As many as 76 people overdosed on what’s believed to have been synthetic marijuana at or near a Connecticut city park as fellow parkgoers watched in horror. 2 people have been arrested.
“This was a particularly odd, rare occasion where (there was) call after call for man down, obviously with symptoms of some kind of overdose, and at the time of getting that patient packaged and transported to the hospital, we’d see another immediately fall down, right there. At that point, we’d go help that patient, and while helping that patient, another person went down. So it became a domino effect.” ~ Lt. Ernest Jones EMS FD
Synthetic marijuana, or K2, has been sweeping newsstands and social media channels. That is because an alarming number of individuals on the drug are flooding emergency rooms and police departments, acting violent, delusional, anxious and combative. U.S. poison centers have experienced a 229 percent increase in calls related to use and the Center for Disease Control and Prevention has declared the number of synthetic marijuana overdoses an outbreak. But what exactly is synthetic marijuana and why is there a spike in use?The rise of synthetic marijuana is complex and its name is deceiving. In reality, synthetic marijuana is nothing like traditional marijuana. Synthetic marijuana is a mixture of industrial chemicals intended to mimic the effects of THC, the naturally occurring active compound found in marijuana. The chemicals are sprayed on bits of dried plant material, packaged in colorful wrappers, nicknamed “poison packets,” and sold under the guise of potpourri and herbal incense in local convenience stores, smoke shops and even online. Synthetic marijuana use can lead to side effects like rapid heart rate, vomiting, agitation and hallucinations.The most widely known synthetic marijuana is called “spice” or “K2,” which is banned in the U.S., along with several of the individual chemicals used to make it. Then why is it still so readily available? A critical piece of the puzzle is that chemists are constantly tweaking the molecular makeup of the drug to create new compounds and avoid regulation. With the chemical makeup of these drugs constantly changing, law enforcement agencies are unable to keep up. So these new, variations of the drug are technically legal to sell, distribute and use. Even more concerning is that the side effects of these new drugs are unknown and unpredictable, prompting surges in emergencies related to their use. One of these new, modified compounds dubbed “spike” recently triggered an outbreak of overdoses in Syracuse, NY with as many as 20 individuals overdosing per day.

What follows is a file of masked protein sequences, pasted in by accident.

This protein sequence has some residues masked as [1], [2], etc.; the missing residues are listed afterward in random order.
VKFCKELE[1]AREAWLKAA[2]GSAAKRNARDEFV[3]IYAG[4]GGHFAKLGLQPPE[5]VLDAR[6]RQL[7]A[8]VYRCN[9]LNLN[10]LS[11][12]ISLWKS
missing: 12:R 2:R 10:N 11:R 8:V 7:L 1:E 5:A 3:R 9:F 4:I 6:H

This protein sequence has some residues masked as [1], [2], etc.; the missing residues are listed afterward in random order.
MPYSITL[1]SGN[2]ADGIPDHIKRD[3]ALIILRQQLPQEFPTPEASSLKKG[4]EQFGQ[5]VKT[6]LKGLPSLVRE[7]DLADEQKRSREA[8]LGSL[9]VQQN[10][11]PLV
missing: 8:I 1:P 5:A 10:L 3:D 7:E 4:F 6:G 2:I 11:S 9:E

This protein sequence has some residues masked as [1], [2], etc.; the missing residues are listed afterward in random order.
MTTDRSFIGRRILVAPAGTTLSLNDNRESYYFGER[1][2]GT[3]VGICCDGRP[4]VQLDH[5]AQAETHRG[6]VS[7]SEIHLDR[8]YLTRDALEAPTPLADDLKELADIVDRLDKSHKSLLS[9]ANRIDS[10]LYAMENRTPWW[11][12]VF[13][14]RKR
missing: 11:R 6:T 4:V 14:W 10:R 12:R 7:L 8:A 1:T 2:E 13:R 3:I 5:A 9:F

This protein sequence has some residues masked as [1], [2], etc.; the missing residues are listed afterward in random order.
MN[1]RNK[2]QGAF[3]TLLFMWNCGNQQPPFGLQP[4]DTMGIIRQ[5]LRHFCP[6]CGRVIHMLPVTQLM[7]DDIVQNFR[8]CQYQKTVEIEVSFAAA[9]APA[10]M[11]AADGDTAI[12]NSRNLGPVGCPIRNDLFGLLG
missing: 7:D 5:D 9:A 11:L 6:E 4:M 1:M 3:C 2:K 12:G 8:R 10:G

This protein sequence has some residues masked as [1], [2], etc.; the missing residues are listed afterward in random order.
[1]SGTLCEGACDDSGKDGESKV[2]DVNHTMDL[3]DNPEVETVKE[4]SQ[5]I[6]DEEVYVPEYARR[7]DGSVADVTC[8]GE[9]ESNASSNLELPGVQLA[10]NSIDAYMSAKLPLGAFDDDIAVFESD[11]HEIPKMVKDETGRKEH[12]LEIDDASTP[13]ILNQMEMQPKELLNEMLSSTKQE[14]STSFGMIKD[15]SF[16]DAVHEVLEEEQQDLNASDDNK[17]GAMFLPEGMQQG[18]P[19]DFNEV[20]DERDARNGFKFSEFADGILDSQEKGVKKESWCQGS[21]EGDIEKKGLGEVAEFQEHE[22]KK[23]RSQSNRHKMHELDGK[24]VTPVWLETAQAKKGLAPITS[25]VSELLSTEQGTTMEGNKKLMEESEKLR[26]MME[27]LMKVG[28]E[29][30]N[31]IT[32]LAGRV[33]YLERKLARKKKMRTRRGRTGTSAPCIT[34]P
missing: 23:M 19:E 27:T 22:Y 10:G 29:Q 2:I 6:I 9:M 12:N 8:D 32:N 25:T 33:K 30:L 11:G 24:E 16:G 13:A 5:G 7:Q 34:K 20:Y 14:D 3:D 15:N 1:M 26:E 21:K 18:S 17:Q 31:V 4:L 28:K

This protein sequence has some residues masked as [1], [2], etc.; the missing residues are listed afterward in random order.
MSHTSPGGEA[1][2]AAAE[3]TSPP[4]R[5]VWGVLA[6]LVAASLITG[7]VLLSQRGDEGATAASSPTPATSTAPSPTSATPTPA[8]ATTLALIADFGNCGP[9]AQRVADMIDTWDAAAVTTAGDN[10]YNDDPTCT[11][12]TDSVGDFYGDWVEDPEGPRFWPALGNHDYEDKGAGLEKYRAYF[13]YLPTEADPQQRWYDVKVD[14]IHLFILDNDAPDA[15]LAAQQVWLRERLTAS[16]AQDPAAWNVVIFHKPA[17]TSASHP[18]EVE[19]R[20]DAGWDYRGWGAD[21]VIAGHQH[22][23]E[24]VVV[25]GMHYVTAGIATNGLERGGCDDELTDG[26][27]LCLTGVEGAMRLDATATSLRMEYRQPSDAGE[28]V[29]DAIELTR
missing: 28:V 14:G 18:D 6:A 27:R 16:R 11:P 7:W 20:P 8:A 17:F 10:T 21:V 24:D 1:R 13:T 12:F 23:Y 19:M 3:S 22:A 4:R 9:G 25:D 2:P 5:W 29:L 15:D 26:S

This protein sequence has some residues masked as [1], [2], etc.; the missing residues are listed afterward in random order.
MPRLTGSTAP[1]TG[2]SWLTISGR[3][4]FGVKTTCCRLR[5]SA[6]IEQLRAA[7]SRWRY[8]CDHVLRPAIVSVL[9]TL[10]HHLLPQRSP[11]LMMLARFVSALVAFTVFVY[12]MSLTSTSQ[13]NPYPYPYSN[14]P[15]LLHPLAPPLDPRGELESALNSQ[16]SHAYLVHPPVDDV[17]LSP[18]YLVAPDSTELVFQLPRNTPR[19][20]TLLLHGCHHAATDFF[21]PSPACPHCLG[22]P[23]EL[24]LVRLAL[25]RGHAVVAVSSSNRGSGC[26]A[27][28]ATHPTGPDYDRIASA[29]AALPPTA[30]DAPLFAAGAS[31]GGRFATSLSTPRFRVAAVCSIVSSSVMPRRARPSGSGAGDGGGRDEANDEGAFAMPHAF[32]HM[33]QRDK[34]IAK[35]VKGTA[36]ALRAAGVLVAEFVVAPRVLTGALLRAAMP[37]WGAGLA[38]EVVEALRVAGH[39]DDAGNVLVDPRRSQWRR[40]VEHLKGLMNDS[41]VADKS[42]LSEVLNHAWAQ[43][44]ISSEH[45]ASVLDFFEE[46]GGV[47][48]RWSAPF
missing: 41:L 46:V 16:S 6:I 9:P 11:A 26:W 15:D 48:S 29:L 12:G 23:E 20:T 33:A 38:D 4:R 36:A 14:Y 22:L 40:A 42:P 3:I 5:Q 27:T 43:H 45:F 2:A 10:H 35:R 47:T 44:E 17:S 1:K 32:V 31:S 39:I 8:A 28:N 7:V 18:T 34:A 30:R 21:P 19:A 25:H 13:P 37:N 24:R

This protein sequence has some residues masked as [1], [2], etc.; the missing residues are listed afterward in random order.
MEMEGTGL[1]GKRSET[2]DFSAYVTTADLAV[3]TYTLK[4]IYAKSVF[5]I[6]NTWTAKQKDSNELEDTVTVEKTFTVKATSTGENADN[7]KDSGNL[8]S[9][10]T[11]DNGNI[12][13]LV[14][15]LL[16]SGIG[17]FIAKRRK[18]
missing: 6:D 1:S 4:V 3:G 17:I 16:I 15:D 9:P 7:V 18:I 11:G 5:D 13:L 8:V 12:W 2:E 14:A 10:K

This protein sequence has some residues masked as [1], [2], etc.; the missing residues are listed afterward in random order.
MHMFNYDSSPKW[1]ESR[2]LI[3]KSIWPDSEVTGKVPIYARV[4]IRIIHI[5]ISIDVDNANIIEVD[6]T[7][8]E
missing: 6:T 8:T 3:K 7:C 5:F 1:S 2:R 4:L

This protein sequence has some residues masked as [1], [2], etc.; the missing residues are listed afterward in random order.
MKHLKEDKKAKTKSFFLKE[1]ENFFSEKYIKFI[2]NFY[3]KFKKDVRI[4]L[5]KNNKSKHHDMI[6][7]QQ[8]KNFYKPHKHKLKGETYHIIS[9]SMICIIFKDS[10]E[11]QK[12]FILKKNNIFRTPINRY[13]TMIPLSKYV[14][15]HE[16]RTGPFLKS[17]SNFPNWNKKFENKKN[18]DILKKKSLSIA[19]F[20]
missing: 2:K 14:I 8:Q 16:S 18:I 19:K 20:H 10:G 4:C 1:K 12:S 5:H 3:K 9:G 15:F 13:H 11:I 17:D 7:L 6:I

Chris “Badger” Thomas is a Veteran who served our country as an Army Combat Medic.